Fertile Soil Gone From Midwestern Farms


Evan Thaler/NPR

Farming has destroyed a lot of the rich soil of America’s Midwestern prairie. A team of scientists just came up with a staggering new estimate for just how much has disappeared…

The new study emerged from a simple observation, one that people flying over Midwestern farms can confirm for themselves. The color of bare soil varies, and that variation is related to soil quality.

The soil that’s darkest in color is widely known as topsoil. Soil scientists call this layer the “A-horizon.” It’s the “black, organic, rich soil that’s really good for growing crops,” says Evan Thaler, a Ph.D. student at the University of Massachusetts, Amherst.

It’s full of living microorganisms and decaying plant roots, also called organic carbon. When settlers first arrived in the Midwest, it was everywhere, created from centuries of accumulated prairie grass. Plowing, though, released much of the trapped carbon, and topsoil was also lost to wind and water erosion. The soil that remains is often much lighter in color.

RTFA. The history isn’t unknown. The effects are still (sometimes) debated. It takes many tons of additives annually to keep productivity and profitability close to each other. Healthy? That’s another question.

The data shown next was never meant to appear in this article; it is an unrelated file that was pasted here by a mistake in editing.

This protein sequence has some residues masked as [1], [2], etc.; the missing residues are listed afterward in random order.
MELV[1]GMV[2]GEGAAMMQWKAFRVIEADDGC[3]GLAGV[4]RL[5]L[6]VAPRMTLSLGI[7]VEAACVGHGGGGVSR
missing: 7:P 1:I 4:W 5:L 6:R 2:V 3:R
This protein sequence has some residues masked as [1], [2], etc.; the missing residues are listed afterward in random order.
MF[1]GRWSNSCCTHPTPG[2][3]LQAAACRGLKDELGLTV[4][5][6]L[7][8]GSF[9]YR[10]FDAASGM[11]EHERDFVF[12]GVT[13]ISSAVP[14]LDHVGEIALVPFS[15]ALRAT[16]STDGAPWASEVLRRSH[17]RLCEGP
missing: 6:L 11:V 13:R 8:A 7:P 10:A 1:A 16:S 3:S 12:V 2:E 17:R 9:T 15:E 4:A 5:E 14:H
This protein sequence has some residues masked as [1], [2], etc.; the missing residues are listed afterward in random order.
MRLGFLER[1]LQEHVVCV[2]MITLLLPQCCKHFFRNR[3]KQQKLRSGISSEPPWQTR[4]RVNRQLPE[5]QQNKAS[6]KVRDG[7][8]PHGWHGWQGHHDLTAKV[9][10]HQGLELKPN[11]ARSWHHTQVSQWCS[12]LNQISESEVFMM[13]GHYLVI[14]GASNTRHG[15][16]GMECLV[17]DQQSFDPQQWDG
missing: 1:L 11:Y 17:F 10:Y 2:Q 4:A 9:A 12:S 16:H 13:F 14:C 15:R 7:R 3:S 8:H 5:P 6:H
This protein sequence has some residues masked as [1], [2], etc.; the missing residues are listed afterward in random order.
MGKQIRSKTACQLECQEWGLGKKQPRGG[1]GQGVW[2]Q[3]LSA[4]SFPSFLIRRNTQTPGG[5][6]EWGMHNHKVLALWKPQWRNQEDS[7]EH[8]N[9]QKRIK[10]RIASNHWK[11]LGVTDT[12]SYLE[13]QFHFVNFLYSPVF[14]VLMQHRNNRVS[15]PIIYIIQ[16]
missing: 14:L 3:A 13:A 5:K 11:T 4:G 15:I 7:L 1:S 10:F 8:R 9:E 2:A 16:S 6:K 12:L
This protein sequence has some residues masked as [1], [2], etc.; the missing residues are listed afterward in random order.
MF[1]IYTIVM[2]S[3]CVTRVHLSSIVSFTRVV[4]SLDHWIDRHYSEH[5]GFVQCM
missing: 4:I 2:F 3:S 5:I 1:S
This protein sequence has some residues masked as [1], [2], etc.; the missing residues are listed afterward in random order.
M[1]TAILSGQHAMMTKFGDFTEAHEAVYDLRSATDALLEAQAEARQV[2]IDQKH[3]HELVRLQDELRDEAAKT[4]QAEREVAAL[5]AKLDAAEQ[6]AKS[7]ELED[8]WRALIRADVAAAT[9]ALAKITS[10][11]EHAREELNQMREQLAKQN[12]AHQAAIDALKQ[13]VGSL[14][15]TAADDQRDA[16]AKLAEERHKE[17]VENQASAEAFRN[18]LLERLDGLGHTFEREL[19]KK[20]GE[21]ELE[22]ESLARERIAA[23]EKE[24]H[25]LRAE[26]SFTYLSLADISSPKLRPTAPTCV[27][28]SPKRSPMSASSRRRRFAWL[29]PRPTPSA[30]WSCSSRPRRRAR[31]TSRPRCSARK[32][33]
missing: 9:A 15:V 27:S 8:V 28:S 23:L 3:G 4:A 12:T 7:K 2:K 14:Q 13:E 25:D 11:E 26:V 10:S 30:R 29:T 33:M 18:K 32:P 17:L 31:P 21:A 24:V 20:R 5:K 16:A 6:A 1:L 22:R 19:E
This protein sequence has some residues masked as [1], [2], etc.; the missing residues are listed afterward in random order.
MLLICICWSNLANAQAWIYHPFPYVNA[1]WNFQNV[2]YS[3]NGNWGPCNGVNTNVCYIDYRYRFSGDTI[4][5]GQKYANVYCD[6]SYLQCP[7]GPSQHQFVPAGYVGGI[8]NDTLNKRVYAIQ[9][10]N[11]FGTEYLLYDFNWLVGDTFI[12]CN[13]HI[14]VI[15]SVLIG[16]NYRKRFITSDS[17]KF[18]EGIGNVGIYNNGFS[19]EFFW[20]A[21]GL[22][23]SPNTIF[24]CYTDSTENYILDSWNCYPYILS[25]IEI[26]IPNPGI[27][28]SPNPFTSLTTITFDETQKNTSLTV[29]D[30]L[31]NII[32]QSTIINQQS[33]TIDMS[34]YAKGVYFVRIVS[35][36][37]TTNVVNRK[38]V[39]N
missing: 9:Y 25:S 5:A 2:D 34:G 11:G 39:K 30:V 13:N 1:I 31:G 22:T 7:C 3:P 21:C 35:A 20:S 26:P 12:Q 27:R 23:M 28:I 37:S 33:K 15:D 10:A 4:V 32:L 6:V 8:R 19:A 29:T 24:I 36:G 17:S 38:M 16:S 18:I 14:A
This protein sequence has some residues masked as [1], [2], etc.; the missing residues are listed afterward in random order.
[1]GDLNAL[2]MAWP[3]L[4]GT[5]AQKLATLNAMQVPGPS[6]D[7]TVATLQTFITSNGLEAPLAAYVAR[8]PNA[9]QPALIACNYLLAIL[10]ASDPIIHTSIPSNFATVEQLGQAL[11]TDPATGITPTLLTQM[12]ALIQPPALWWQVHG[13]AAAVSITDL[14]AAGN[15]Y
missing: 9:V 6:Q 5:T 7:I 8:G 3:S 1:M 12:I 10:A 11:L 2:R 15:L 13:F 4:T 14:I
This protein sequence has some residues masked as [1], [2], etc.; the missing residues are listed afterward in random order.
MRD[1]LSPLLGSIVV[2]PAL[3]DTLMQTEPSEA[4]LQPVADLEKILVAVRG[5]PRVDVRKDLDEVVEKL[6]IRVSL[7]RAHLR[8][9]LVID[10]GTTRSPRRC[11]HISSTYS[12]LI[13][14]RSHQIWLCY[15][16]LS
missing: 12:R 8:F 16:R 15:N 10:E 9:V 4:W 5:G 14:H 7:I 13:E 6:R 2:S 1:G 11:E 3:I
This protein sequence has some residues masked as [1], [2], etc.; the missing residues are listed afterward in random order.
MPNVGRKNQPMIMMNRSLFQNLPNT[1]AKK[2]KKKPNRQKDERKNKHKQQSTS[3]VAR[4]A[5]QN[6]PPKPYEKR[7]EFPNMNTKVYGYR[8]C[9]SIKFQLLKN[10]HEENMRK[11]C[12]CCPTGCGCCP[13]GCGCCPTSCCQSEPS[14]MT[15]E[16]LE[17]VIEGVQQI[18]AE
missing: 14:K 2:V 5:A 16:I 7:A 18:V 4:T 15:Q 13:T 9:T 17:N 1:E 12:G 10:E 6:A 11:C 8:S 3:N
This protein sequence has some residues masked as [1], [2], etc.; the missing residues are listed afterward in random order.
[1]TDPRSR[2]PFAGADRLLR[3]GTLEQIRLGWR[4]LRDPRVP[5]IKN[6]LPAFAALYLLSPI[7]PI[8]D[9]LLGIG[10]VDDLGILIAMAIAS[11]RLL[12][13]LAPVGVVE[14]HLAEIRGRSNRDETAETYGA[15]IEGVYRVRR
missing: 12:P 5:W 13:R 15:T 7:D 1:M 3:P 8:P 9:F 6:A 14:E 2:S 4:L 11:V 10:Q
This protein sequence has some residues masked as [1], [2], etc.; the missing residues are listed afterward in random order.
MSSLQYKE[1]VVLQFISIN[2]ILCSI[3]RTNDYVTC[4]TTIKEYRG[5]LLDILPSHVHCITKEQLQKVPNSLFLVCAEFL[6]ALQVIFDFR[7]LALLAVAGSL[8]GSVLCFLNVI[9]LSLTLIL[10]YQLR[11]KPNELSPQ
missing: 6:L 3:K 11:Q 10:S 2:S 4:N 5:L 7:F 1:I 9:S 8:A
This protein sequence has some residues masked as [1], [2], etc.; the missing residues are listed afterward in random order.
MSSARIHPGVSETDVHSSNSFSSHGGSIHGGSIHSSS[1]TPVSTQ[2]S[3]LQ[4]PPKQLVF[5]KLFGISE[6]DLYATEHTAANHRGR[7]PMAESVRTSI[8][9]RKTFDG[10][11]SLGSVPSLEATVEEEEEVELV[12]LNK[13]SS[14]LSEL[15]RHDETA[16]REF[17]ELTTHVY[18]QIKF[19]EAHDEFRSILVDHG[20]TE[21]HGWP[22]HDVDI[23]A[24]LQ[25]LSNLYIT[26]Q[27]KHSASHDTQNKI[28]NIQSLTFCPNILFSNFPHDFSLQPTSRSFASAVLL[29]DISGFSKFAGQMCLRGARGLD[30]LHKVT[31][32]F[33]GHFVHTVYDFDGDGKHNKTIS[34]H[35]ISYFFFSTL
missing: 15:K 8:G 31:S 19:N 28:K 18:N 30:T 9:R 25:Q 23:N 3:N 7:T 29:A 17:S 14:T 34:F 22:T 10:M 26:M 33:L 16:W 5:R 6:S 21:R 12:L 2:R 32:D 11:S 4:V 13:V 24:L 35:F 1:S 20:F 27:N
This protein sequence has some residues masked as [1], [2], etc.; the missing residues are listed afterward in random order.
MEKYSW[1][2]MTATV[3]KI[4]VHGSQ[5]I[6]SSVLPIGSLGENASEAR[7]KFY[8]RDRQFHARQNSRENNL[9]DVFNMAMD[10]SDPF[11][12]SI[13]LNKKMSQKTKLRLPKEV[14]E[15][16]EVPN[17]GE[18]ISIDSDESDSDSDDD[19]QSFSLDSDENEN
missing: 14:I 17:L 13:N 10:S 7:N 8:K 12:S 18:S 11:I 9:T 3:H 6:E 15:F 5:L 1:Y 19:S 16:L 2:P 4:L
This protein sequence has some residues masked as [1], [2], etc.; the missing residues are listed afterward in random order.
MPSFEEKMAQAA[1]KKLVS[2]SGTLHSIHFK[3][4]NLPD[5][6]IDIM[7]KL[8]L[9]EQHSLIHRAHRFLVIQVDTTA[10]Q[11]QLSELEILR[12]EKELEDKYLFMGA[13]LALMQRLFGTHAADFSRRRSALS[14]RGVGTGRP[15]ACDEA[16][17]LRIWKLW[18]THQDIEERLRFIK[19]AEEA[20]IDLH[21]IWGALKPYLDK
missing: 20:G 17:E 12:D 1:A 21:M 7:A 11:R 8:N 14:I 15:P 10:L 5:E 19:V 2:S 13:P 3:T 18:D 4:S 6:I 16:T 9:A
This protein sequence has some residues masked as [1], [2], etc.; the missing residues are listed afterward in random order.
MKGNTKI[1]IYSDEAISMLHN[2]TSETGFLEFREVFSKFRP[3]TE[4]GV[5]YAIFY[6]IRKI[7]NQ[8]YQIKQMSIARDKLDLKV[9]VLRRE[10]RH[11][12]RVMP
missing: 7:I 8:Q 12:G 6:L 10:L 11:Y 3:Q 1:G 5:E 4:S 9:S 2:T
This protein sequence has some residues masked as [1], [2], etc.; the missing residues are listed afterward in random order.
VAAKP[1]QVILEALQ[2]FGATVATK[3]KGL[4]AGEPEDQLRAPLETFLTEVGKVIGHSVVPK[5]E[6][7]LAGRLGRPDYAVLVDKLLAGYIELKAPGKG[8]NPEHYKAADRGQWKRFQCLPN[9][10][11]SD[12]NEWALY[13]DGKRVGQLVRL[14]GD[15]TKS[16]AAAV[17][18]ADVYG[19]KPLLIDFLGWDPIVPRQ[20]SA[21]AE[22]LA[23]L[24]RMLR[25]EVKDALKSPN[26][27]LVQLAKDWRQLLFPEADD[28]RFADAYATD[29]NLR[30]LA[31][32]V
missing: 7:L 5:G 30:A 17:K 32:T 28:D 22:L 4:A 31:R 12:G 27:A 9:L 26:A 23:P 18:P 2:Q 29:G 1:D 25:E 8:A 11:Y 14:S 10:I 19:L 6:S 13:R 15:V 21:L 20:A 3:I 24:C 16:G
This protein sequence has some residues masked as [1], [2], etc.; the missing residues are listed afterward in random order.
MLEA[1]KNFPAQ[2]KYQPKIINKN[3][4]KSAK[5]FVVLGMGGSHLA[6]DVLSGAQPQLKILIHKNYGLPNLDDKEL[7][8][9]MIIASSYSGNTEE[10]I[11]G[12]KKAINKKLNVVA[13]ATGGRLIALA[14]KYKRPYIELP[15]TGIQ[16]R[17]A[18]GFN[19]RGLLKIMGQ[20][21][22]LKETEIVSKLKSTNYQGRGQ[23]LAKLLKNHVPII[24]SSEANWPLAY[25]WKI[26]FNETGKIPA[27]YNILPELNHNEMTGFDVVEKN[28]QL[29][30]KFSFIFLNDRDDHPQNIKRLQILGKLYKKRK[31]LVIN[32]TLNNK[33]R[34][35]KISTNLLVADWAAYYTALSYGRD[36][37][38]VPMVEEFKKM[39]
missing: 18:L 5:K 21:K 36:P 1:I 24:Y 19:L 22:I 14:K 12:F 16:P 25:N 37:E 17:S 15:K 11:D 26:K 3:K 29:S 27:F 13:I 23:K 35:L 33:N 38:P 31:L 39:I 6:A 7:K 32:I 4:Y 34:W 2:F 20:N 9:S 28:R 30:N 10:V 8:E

4 thoughts on “Fertile Soil Gone From Midwestern Farms

  1. Santayana says:
  2. p/s says:

    Advances in technology, fertilizer use and global trade have allowed food production to keep pace with a booming global population since the 1960s, albeit with gross inequities that still leave millions of people suffering from malnutrition.
    But rising temperatures in this time have acted as a handbrake to farming productivity of crops and livestock, according to the new research, published in Nature Climate Change. Productivity has actually slumped by 21% since 1961, compared to if the world hadn’t been subjected to human-induced heating.
    With the global population set to rise to more than 9 billion by 2050, the UN’s Food and Agriculture Organization has estimated that food production will have to increase by about 70%, with annual crop production increasing by almost one 1bn tonnes and meat production soaring by more than 200m tonnes a year by this point. https://www.theguardian.com/environment/2021/apr/01/climate-crisis-global-heating-food-farming-agriculture
    “Anthropogenic climate change has slowed global agricultural productivity growth” https://www.nature.com/articles/s41558-021-01000-1

  3. Cassandra says:

    Vital soil organisms being harmed by pesticides, study shows : The tiny creatures are the ‘unsung heroes’ that keep soils healthy and underpin all life on land https://www.theguardian.com/environment/2021/may/04/vital-soil-organisms-being-harmed-by-pesticides-study-shows
    A UN report published in December found that the future looked “bleak” for soils without urgent action to halt degradation, given that it takes thousands of years for new soils to form. Soils are thought to contain nearly a quarter of all the planet’s biodiversity. https://www.theguardian.com/environment/2020/dec/04/global-soils-underpin-life-but-future-looks-bleak-warns-un-report

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